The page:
With eyes that glowed like a prowling jungle cat, he had the ability to spot every boxer’s strengths and weaknesses as he watched over them and nurtured them. And when a fight was in the offing, he watched over the opposition, too – spying on them at fights in other townships and in other people’s gyms, all with the same all-seeing eyes; and they would see a cunning gleam in his eye when he returned and they knew his head was full of strategy and guile. Under Manqoba’s watchful eye, his gym, Don told her, had gained a reputation for spawning champions – even if he acknowledged (or perhaps Manqoba had hinted) there was a long way to go before Don became anything like a champion again.
Anulka, inspired at his enthusiasm for trying to regain some of his old skill, had mentioned that she would like to be able to see him box; and Don let that drop to the coach.
“Your friend really wants to come and watch you getting splattered all over the canvass?” the Zulu asked. “Sure, she can come.”
“But she’s a black,” Don explained.
“No problem. Tell her to bring some soap powder and laundry pegs with her and to be prepared to start washing out the gym kit for me if the police drops in.”
She had watched him box a three round bout that Manqoba had fixed against Ravi, a Cape Coloured from a gym in Soweto. Ravi was considerably the lighter of the two but Manqoba knew that he was fast enough to keep out of harm’s way over three rounds, yet give Don a taste of what to expect if he couldn’t sharpen his footwork up.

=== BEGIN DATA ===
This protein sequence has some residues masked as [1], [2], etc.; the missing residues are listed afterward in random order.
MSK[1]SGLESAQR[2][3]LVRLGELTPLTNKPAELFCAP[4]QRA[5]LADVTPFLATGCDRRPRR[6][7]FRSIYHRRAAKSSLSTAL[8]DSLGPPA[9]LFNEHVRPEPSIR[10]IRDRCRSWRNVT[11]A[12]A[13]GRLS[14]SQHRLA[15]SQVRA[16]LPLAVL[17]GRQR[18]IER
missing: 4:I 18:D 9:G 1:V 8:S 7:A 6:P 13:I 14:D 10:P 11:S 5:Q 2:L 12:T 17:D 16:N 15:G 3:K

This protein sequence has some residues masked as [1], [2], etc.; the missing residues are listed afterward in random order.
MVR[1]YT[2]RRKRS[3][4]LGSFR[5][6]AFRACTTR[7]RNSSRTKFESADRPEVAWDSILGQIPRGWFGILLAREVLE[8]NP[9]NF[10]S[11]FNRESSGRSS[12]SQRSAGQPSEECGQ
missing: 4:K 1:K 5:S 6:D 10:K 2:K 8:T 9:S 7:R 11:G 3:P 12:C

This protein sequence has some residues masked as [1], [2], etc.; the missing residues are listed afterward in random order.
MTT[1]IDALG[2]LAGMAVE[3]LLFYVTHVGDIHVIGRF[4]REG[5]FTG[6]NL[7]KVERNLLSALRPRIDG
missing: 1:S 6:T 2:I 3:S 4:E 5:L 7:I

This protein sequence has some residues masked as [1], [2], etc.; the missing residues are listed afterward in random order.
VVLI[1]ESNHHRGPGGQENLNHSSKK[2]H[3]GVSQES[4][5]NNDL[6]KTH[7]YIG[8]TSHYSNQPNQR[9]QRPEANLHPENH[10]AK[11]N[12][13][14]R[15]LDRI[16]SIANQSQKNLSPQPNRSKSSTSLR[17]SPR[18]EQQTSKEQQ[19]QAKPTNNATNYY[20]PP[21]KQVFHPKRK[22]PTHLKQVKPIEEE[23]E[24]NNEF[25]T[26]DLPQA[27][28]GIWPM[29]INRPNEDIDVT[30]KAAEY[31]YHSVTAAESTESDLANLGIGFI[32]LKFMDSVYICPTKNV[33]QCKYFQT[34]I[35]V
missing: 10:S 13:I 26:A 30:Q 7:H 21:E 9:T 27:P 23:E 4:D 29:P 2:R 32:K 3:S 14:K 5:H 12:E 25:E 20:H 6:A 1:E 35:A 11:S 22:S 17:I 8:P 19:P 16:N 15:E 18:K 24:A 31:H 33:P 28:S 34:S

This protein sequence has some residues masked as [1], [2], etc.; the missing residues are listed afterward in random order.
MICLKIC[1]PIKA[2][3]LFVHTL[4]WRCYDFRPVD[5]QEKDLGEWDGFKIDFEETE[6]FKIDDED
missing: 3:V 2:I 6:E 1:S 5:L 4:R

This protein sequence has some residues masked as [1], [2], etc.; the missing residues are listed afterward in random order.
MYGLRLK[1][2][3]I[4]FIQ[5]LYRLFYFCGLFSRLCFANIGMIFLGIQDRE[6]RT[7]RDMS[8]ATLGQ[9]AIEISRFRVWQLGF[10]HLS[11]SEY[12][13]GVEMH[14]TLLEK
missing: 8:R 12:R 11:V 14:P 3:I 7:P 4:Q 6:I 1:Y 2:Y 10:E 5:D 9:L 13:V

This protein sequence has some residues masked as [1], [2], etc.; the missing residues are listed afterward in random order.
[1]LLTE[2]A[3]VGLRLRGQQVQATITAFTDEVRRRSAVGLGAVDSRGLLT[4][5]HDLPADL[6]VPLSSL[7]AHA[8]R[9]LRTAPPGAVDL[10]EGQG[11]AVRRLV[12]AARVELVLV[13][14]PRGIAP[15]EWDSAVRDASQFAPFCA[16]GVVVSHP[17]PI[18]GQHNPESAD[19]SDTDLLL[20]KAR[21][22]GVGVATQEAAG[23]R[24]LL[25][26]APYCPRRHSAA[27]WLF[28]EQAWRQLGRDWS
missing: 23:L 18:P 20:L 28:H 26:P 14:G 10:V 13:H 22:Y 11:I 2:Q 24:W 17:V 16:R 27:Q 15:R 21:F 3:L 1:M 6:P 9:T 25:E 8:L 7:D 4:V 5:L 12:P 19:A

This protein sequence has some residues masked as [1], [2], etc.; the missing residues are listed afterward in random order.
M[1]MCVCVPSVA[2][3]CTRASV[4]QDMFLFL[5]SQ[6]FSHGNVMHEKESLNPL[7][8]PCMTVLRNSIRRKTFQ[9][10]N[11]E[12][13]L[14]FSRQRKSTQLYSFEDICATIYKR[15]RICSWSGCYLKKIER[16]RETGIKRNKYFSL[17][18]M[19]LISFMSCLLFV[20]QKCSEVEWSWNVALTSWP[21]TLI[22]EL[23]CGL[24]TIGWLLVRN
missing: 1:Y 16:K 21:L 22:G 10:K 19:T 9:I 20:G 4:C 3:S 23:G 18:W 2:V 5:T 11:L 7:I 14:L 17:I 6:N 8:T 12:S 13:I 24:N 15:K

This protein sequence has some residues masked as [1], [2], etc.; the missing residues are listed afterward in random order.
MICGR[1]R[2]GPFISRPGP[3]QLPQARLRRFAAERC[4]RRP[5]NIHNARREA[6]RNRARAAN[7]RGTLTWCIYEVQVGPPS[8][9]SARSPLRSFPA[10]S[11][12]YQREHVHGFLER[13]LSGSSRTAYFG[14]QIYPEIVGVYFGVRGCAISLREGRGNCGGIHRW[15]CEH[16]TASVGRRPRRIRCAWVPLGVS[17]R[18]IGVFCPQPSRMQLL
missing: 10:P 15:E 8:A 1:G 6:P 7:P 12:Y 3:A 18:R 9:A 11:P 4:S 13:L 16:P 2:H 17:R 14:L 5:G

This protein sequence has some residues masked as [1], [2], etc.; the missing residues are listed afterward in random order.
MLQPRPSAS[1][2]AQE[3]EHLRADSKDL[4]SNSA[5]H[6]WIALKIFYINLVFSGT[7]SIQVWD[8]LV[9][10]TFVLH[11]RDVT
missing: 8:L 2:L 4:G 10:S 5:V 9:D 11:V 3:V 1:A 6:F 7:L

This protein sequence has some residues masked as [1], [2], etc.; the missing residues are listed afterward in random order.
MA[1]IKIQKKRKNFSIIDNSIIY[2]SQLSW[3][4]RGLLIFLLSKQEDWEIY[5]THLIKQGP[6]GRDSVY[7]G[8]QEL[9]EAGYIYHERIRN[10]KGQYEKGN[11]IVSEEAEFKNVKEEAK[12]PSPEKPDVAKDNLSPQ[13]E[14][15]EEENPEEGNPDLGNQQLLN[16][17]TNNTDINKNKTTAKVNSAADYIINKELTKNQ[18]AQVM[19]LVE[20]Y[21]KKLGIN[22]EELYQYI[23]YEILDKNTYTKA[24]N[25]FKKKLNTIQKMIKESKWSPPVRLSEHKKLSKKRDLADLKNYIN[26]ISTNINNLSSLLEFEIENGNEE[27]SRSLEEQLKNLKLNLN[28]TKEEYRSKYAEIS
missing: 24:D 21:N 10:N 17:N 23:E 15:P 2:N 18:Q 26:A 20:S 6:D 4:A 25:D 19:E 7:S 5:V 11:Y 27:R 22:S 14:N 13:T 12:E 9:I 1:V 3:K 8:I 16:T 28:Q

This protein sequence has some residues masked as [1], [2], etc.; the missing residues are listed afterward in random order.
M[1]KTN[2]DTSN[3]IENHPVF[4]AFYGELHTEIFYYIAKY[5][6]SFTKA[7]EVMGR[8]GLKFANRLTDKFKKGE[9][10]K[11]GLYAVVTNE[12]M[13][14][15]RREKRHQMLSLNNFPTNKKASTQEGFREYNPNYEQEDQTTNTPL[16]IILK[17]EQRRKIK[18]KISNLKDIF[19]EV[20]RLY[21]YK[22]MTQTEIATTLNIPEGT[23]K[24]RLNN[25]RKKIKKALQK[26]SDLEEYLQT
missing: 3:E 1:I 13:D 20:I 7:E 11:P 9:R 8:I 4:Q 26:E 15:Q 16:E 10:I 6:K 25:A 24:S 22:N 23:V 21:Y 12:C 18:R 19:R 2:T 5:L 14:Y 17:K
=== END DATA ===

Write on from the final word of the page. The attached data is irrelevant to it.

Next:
Manqoba had never had to bring back a one time champion boxer who was in decline, and he hinted to Anulka that he doubted it could be done. When the two men came out at the bell, Anulka wondered how this could be anything short of a rout, given Don’s height and weight advantage. But Manqoba was right – Ravi had danced rings around the bigger man. Although none of his punches gave Don much trouble, she couldn’t dissent when the bell went or the end of the final round and the referee awarded a convincing points verdict in favour of the smaller coloured guy.
Watching, Manqoba had shaken his head; and he told her, “He may have been a champion once, but perhaps the time has come for someone to persuade him to hang up his gloves. He’s let himself go for sure; and that leg may look mended but it doesn’t help any. I wonder if the time has come for him to quit.”
“No!” she had pleaded. “Please don’t tell him that – because it will shatter his dreams. He just thinks he has mended faster than he really has. Please encourage him to keep at it. He’ll get quicker, I’m sure of it!”
The coach thought about that before he said, “Look – may be you can help him. If I show you how to work on that leg and make it stronger, are you prepared to put the effort into it? And would you be able to bully him if he lets up?”
“Oh, I can bully him whenever he needs to be bullied,” she assured him.
So Manqoba had shown her the manipulations she should do and the exercises that she should make sure that Don did every day. Now she was not only his companion, his housekeeper and his cook: She was his physiotherapist as well...
But would she, she wondered, ever become his lover?
Anulka went to check on the lunch she had on the go. In the light of the oven she saw the skin of the big plump chook she was roasting was glowing a healthy looking brown and offering promise. The vegetables were in salted water, ready to be committed to the boil as soon as Don came home. She just had time to go and feed Tom before Don would be noisily announcing his return at the open front door.
Then the telephone rang. It was Evan Cameron. “Can I speak to Don?” he asked, his voice agitated and patently indicating the matter was one of urgency.